29 Ibid., 119. Earlier, Ḥayy attempted to distance himself from his bodily senses by “spinning around himself” to the point of fainting (116). 30 Ibid., 147. 84 Murad Idris

they are like cattle, but further astray still. When his pity for people intensified [ishtadd ishfāquh ʿalā l-nās], and he desired that their salvation be by his hand [ṭamiʿ an takūn najātahum ʿalā yadayhi], his intention to reach them came into being, to explain and reveal the truth. . . .31 Ibn Ṭufayl presents Ḥayy’s first error as his overestimation of the capacities of men generally. It seems difficult for Ḥayy to have avoided this error, given his inexperience. When Ḥayy concludes that the world of men is naturally hierarchical [H]e understood the ranks of people. He saw that each group was happy with its own: they deified their passion, worshiped the objects of their desires, and exhausted all their energies in collecting the rubble of the earth; accumulation distracted them until they went to their graves. Sermons do not succeed with them, nor [does] a good word work on them. [Learning] dialectics only increases their stubbornness [iṣrār; insistence, rigidity].32 His brief encounter with other people teaches him that “the majority of people are at the rank of irrational animals,” and the islanders’ principles suit them because they cannot do better.33 The masses require the rules, principles, and habits mandated by their lawgiver–prophet’s religion because of their natural deficiencies; their deeply entrenched habits and opinions bring them as close as they can get to virtue and knowledge of God. Ḥayy thus left the island with Absāl. For the two friends, the fault was in the islanders’ natures and in their habits.

31 Ibid., emphasis added. Literally, “That which had caused him to fall into that [wa-kāna al-ladhī awqaʿahu fī dhālik] . . .” Ibn Ṭufayl had previously introduced another of Ḥayy’s presumptions with almost identical phrasing: “That which caused him to fall into this opinion [wa-l-ladhī awqaʿahu fī hādha al-raʾy]” (38). This other was the moment when Ḥayy believed he could save his dead mother–gazelle if he found and fixed the ‘hurt’ inside her, which led him to dissect her. 32 Ibid., 151. 33 Ibid. Journal of Islamic Philosophy / 2011 85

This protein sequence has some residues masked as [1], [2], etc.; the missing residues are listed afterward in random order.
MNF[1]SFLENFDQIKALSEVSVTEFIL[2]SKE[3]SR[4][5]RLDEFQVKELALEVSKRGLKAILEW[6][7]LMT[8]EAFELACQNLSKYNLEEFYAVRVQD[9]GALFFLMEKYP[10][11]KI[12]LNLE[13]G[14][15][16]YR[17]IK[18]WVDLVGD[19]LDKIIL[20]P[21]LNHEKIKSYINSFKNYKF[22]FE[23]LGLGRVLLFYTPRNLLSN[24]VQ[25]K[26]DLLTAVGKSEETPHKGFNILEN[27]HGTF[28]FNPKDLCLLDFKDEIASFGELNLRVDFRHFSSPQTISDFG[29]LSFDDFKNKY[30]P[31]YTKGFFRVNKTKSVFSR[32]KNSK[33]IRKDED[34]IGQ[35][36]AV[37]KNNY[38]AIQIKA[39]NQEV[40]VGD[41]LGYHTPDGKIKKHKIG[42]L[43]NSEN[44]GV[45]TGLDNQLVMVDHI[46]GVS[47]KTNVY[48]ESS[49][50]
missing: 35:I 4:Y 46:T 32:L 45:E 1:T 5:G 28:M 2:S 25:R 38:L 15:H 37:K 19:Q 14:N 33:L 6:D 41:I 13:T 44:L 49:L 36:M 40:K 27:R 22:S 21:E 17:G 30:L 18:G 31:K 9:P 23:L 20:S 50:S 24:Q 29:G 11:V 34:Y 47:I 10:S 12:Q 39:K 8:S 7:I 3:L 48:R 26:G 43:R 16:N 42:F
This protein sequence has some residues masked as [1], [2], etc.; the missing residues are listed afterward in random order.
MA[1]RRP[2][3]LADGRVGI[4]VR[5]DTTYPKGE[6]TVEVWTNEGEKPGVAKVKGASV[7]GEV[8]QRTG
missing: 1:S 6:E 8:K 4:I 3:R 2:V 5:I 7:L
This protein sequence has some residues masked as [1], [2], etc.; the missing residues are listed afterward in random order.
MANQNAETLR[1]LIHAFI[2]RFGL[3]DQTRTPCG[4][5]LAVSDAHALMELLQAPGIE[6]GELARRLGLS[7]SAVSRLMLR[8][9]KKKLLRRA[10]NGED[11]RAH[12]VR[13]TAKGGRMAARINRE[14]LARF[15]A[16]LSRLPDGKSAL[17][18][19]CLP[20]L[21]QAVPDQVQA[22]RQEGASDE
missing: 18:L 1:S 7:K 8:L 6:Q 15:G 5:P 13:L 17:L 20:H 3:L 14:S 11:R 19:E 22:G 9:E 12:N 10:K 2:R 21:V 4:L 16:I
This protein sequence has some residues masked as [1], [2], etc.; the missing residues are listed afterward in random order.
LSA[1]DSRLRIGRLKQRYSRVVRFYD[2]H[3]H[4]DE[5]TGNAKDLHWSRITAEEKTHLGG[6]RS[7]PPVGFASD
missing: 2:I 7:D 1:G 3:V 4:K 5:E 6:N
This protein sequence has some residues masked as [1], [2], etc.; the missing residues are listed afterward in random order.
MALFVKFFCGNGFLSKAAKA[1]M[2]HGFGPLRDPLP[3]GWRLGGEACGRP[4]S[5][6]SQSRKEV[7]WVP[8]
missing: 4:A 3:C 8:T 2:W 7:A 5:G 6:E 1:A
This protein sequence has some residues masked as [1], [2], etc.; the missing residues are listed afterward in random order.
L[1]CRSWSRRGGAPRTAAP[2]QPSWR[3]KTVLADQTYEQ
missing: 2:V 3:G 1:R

The second misjudgment is actually a regression. Ḥayy gives in to his feelings of pity and therefore attempts to take care of others. By adopting this stance, Ḥayy effectively forgets one of the main lessons from his fifty-year stoic journey into the invention of the soul: compassion (raḥma) toward the things of this world distracts from devotion to God. Unlike God, man’s capacity to experience and act on such emotions only affirms the body, and the body must be discarded in the pursuit of salvation and taking care of one’s soul.34 Like King Salāmān’s weakness for his wife and her henchmen in Ibn Sīnā’s allegory, Ḥayy’s political turn suggests the subtle ease with which reason and piety can fall prey to corporeality and good intentions. Ibn Ṭufayl’s elision shows Ḥayy thrown back to older emotions and an ethic he had long since recanted, namely care for others out of pity and desire. In going to the island, he violates a lesson he had previously learned; by acting on pity once again, he regressed. Ibn Ṭufayl hints at this through literary repetition: when Ḥayy discusses his intention to travel and save the islanders with his companion, Absāl quickly overcomes his initial hesitation about the islanders’ deficient natures because “Absāl, too, desired [ṭamiʿa] that God rightly guide a group of his acquaintances by his hand [ʿalā yadayhi].”35 When he returns to his own island, Ḥayy is once again guided by an ethic of caring for himself. His companionship with Absāl has as its exclusive purpose their shared worship and contemplation of the divine. Each cares for himself, and each does so with the other.

34 One might object that this is not at all a shift in Ḥayy’s behavior because the two different objects of Ḥayy’s pity make all the difference. Early in his life, he pitied irrational animals and plants, and in going to the island, he pitied rational human beings. This would indeed resolve the tension if Ḥayy had specifically rejected caring for animals and plants because of some attribute specific to them, or if he had made an allowance for saving human beings because he thought they were rational or exceptional in some other way. He does neither of these. When he stops caring for plants and animals, Ḥayy rejects all corporeality, and an attempt to save the souls of others would still momentarily require and make use of his own corporeality. 35 Ibid., 148. 86 Murad Idris